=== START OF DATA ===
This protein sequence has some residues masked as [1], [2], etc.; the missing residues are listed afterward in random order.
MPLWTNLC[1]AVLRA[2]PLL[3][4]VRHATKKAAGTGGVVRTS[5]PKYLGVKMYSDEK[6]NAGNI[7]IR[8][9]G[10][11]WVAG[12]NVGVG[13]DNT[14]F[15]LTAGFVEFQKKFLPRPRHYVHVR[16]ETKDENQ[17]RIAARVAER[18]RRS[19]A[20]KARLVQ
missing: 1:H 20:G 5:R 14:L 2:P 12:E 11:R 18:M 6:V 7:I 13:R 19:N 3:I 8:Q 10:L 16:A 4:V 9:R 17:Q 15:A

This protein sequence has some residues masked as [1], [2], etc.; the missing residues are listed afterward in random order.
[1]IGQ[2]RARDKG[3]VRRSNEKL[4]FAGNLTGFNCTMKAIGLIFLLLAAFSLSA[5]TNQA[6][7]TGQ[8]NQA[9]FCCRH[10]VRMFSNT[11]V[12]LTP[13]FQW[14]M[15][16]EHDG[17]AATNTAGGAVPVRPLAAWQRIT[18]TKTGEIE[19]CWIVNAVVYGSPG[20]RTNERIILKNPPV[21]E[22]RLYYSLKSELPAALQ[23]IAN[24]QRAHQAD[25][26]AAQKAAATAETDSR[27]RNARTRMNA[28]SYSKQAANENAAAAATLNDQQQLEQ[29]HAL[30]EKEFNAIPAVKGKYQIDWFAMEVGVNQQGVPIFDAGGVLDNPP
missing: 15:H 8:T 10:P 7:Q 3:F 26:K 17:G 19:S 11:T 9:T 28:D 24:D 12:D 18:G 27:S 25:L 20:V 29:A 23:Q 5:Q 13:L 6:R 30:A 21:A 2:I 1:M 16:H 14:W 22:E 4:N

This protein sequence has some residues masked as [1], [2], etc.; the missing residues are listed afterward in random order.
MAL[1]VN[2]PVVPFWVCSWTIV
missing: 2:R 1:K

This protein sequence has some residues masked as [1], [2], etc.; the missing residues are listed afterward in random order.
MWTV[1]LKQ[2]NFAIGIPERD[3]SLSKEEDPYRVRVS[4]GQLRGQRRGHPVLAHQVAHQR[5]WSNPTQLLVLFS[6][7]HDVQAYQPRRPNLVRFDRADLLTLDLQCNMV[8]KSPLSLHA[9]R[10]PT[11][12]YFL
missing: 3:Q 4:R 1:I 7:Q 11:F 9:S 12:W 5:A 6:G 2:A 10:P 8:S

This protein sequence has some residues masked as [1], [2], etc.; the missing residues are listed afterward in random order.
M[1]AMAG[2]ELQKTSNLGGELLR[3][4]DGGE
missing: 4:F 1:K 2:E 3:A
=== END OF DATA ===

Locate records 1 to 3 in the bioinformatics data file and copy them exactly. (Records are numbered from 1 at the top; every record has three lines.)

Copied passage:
This protein sequence has some residues masked as [1], [2], etc.; the missing residues are listed afterward in random order.
MPLWTNLC[1]AVLRA[2]PLL[3][4]VRHATKKAAGTGGVVRTS[5]PKYLGVKMYSDEK[6]NAGNI[7]IR[8][9]G[10][11]WVAG[12]NVGVG[13]DNT[14]F[15]LTAGFVEFQKKFLPRPRHYVHVR[16]ETKDENQ[17]RIAARVAER[18]RRS[19]A[20]KARLVQ
missing: 1:H 20:G 5:R 14:L 2:P 12:E 11:R 18:M 6:V 7:I 13:R 19:N 3:I 8:Q 10:L 16:A 4:V 9:R 17:Q 15:A

This protein sequence has some residues masked as [1], [2], etc.; the missing residues are listed afterward in random order.
[1]IGQ[2]RARDKG[3]VRRSNEKL[4]FAGNLTGFNCTMKAIGLIFLLLAAFSLSA[5]TNQA[6][7]TGQ[8]NQA[9]FCCRH[10]VRMFSNT[11]V[12]LTP[13]FQW[14]M[15][16]EHDG[17]AATNTAGGAVPVRPLAAWQRIT[18]TKTGEIE[19]CWIVNAVVYGSPG[20]RTNERIILKNPPV[21]E[22]RLYYSLKSELPAALQ[23]IAN[24]QRAHQAD[25][26]AAQKAAATAETDSR[27]RNARTRMNA[28]SYSKQAANENAAAAATLNDQQQLEQ[29]HAL[30]EKEFNAIPAVKGKYQIDWFAMEVGVNQQGVPIFDAGGVLDNPP
missing: 15:H 8:T 10:P 7:Q 3:F 26:K 17:G 19:S 11:T 9:T 28:D 24:D 12:D 18:G 27:S 25:L 20:V 29:A 23:Q 5:Q 13:L 6:R 30:A 21:A 2:I 1:M 16:H 14:W 22:E 4:N

This protein sequence has some residues masked as [1], [2], etc.; the missing residues are listed afterward in random order.
MAL[1]VN[2]PVVPFWVCSWTIV
missing: 2:R 1:K